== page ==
Other really great (vegetarian) ways to get your umami include mushrooms, parmesan, and seaweed.

Mushrooms, especially intensely flavored wild mushrooms, can also do wonders. We keep dried wild mushrooms in the pantry all the time to use in cooking. Again, it's not necessarily about making your dish take like mushrooms (though of course it can be), it's about using the mushrooms for their umami giving properties.

Parmesan really doesn't need much said about it. It's great for finishing many types of dishes, especially Mediterranean style ones. One trick that not enough people know about is to save the rinds form your parmesan, then stick them in your soups or stews while they're cooking. They'll give the dish a wonderful richness and lushness (not to mention umaminess!). Pull the rind out right before your dish is done, and spread the gooey deliciousness on a piece of bread for an incredible treat.

Seaweed might need a little explanation. One of the important topics in umami, for me, is beans. I cook - and eat - a fair amount of beans. They are a fantastic and wonderfully useful ingredient, but they are also singularly lacking in umami. Seriously, try just making, say, a simple black bean stew with tomatoes and cilantro, and it will fall flat, unless you have incredibly ripe fresh tomatoes or you're topping it with a bunch of cheese, or you make it with chicken stock. The problem, as I see it, is that while beans are "meaty" in some sense, they're distinctly not meaty in the sense that, by themselves, they lack the power to bring that delicious savory satisfaction. In short, they lack umami.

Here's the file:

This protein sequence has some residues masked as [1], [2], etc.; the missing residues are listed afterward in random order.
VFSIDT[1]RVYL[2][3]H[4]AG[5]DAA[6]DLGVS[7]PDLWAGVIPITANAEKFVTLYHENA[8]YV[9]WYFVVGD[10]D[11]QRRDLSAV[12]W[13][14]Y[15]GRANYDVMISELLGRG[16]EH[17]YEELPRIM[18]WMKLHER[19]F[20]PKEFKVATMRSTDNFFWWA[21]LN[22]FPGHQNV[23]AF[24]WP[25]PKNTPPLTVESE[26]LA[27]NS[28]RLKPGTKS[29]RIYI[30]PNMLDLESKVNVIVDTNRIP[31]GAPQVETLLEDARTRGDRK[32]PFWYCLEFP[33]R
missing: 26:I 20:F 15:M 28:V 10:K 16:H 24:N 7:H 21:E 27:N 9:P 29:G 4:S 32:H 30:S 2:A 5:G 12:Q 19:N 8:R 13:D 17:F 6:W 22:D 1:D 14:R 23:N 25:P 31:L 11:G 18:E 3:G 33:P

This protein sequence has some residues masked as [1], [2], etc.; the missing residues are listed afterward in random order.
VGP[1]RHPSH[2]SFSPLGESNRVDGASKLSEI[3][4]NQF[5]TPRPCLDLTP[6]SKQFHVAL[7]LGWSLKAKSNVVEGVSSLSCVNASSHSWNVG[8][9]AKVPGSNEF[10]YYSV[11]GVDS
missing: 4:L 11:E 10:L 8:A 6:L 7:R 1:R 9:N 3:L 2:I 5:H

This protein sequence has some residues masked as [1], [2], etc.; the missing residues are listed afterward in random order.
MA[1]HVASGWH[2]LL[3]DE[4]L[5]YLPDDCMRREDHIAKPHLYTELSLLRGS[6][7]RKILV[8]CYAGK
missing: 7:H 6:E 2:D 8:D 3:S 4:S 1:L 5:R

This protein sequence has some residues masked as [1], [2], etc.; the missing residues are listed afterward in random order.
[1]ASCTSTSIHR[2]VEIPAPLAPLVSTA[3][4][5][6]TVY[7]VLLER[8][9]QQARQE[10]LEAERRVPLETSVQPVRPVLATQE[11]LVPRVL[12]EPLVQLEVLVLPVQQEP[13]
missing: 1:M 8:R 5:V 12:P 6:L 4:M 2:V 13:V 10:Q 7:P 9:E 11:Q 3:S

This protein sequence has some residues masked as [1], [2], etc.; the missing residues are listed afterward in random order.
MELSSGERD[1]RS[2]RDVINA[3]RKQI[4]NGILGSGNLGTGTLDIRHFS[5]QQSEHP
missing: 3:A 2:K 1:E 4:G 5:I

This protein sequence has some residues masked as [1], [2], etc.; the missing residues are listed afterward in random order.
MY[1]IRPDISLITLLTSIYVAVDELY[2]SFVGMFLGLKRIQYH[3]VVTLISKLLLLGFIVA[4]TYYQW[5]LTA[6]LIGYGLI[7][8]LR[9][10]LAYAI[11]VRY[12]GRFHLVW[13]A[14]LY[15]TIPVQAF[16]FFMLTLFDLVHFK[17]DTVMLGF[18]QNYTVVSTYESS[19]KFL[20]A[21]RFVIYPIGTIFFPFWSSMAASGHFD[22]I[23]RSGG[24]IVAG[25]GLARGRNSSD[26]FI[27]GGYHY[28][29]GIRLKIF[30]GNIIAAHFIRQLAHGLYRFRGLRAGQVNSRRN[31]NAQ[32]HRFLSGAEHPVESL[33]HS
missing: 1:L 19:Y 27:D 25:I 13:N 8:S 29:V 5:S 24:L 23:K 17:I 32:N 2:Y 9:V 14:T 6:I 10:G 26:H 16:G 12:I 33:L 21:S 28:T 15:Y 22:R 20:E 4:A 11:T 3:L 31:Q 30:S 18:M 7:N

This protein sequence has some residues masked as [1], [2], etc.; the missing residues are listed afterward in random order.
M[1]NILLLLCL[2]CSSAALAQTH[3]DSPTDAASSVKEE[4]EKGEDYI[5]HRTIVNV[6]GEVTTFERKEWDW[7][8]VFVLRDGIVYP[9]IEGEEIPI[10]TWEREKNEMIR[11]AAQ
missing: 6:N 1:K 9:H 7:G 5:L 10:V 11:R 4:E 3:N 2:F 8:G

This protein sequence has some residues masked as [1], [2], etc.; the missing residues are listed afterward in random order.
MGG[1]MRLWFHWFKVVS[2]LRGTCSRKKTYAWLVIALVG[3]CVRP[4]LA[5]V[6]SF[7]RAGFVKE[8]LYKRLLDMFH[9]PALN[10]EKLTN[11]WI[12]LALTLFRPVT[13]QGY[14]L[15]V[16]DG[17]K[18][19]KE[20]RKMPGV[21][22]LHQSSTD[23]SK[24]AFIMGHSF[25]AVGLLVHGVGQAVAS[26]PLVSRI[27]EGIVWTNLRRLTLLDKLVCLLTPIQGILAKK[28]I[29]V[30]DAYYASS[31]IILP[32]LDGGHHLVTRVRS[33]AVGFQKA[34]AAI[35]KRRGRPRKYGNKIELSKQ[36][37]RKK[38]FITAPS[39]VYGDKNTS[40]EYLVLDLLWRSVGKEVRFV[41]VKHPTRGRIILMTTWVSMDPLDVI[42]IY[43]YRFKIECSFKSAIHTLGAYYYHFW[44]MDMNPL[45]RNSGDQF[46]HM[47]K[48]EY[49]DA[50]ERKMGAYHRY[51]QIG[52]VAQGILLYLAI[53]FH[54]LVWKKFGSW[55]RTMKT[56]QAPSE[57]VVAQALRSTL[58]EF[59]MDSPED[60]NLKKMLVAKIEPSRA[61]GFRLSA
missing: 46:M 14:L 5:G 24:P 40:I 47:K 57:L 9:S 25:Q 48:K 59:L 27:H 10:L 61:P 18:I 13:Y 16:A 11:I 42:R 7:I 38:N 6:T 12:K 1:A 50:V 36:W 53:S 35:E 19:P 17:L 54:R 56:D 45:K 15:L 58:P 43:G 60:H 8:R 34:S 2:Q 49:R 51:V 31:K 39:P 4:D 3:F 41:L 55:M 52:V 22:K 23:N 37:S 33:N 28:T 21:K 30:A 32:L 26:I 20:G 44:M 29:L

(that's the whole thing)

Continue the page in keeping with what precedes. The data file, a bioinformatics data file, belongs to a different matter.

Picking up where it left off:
But try cooking your beans with a piece of kombu first, and it's a whole different story. Kombu is a type of Japanese seaweed that packs a serious umami punch, and putting a little strip in the water when you're cooking your beans is a brilliant way to bring some glutamic acid to the party.
I'm not saying you wouldn't want to finish your stew with little cheese in the end, but it's a lot less necessary when you're cooking your beans with kombu.

So in short, don't underestimate the importance of umami! If you're cooking with lots of bacon or chicken stock or cheese, you probably don't have to think about it too much, but otherwise it is totally essential. It's one of just five tastes, for Christ's sake - you can't afford to ignore it.

If you've got other ideas about bringing the umami, hit up the comments. I'd love to hear them.